Telecom - Student Papers
by Pattric Rawlins
Internet and on-line usage has grown tremendously in recent years. This is true despite the slow narrowband connectivity offered by existing dial-up connections. Although telephone companies have attempted to alleviate the frustrating click and wait on-line experience, dramatically increased performance is now available from the next generation of connectivity products. One such product is the cable modem.
More than 103 million homes in North America are passed by broadband coaxial cable and more than 73 million homes are cable television subscribers. The massive extent of this coverage provides an excellent opportunity for providing residences and local businesses with high speed connectivity. The cable modem is the product that will allow the cable industry to provide consumers with this access.
The Cable Modem Connection
The cable modem allows the personal computer ("PC") to connect to a cable network. Coaxial cable from the cable wall outlet plugs into the cable modem and an Ethernet cable connects the cable modem to the PC. Once connected, the cable modem allows the PC to send and receive data from the cable network.
The advantage of connecting to a cable network is the overall high speed and high bandwidth available. Cable networks employ a tree and branch topology that provides extremely large capacity and quick response time. The tree portion of the network consists of fiber optic lines sprawling out into the community from the local cable broadcast source ("headend"). The branches of this fiber optic tree are coaxial cable lines that convey the cable broadcast signal through local neighborhoods to residential homes and businesses. Modern cable companies employ this hybrid fiber and coax ("HFC") topology and the cable modem provides access to this network.
Traditionally, the HFC cable network is unidirectional. Broadcast signals travel in one direction, from the headend to the residential or business television. The cable modem, however, provides the capability for two-way communication. With a cable modem, the PC can receive downstream signals from the headend and send upstream signals to the cable network. Through a cable modem connection, real time audio and visual data is displayed on the PC with television quality. Similarly, upstream communications from the PC are as quick as changing channels with the television remote control. The cable modem is the nexus for this monumental increase in speed and quality.
The Cable Modem Product
The significant increase in quality and speed of Internet connections does not mean that cable modems are the wave of the future. The requisite services, such as Internet connectivity, must be in place for the cable modem to have value to consumers. Therefore, cable companies must provide the capital investment to establish connectivity and content. Standards must be established so that cable modems are ubiquitously connectable to cable networks. Without its connectivity and content companions, the cable modem will struggle in a consumer market that affordably provides these services today.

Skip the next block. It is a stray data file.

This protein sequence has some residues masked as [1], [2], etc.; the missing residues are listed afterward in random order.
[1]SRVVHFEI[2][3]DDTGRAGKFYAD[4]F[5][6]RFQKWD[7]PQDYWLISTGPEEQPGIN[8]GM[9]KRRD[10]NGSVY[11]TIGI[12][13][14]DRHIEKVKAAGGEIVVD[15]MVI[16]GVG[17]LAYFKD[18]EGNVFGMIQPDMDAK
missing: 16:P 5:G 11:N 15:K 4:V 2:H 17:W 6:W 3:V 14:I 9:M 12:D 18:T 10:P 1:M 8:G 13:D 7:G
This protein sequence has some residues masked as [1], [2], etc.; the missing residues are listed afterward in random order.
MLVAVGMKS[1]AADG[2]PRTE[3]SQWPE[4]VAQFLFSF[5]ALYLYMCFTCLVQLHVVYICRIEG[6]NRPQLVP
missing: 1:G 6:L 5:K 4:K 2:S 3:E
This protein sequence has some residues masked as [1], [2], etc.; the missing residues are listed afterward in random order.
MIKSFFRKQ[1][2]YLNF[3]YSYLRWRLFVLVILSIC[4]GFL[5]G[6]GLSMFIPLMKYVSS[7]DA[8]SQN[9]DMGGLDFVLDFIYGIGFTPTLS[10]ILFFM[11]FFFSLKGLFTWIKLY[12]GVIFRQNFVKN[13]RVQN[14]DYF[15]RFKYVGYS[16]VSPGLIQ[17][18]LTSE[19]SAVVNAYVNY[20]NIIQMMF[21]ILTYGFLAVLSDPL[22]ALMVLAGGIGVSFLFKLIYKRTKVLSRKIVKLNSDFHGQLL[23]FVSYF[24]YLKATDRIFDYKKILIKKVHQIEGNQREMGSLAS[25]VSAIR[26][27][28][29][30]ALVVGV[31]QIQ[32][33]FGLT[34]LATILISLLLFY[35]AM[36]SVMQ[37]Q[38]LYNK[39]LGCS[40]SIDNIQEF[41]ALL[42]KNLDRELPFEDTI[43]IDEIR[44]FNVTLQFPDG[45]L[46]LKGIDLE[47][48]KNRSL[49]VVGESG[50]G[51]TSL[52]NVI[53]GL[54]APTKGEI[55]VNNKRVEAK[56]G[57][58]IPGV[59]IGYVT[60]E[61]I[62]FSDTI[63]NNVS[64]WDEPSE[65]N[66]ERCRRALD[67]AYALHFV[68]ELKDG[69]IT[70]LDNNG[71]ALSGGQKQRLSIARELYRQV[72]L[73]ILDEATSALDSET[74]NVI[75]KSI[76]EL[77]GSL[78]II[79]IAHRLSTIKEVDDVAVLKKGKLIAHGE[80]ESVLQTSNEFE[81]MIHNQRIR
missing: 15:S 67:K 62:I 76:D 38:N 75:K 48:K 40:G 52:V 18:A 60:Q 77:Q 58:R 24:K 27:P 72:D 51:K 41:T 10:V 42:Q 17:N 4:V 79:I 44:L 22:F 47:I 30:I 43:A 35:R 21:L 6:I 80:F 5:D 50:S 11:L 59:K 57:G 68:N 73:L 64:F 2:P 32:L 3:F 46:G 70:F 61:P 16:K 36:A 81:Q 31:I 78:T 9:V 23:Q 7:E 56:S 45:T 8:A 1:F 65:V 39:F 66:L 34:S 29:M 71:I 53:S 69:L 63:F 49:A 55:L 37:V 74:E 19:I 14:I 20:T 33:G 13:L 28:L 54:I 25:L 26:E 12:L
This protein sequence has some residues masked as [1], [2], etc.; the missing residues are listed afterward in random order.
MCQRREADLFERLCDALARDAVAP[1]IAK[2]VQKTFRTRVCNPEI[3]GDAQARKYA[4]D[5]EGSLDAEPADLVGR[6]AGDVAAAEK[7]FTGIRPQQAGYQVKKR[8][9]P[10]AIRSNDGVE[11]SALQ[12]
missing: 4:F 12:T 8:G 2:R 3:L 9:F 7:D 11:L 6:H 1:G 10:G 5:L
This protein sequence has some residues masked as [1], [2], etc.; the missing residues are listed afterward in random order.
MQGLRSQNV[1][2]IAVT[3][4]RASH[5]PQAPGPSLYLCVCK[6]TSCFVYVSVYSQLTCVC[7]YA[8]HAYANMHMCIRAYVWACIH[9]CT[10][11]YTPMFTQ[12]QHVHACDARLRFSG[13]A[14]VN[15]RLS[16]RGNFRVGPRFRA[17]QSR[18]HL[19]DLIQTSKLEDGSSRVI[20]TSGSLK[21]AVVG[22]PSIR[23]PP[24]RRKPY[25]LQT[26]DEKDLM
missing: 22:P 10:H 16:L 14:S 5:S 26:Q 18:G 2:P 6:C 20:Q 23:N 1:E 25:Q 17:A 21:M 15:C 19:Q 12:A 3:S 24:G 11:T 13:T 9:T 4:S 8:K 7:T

Internet connectivity through a cable network will require a significant capital investment by cable companies. Local headends will need to be equipped with costly servers to route network traffic to and from the Internet. Additionally, cable companies will have to provide the physical connection from the headend to the Internet through expensive fiber optic lines. The large number of headends will significantly compound this expense, as each headend serves roughly 500 to 2,000 neighborhood homes and businesses.
Furthermore, cable modems must be manufactured to meet a single industry standard. Today, the IEEE and MCNS standards are in use. These competing standards result in cable modems that are incompatible with cable networks using a different standard. Consequently, consumers relocating to an area served by a different cable company may be required to purchase an additional cable modem. This would drastically detract from the marketability and viability of the cable modem. Additionally, cable companies would be forced to sell modems that comply with their specific standard. This would add considerable capital investment for production and warehousing of the cable modems. Alternatively, an industry standard would allow third parties to manufacture, market, and sell cable modems at a reduced cost. It would also allow PC manufacturers to integrate the standard into their computers, resulting in simplified connections much like the "cable ready" television.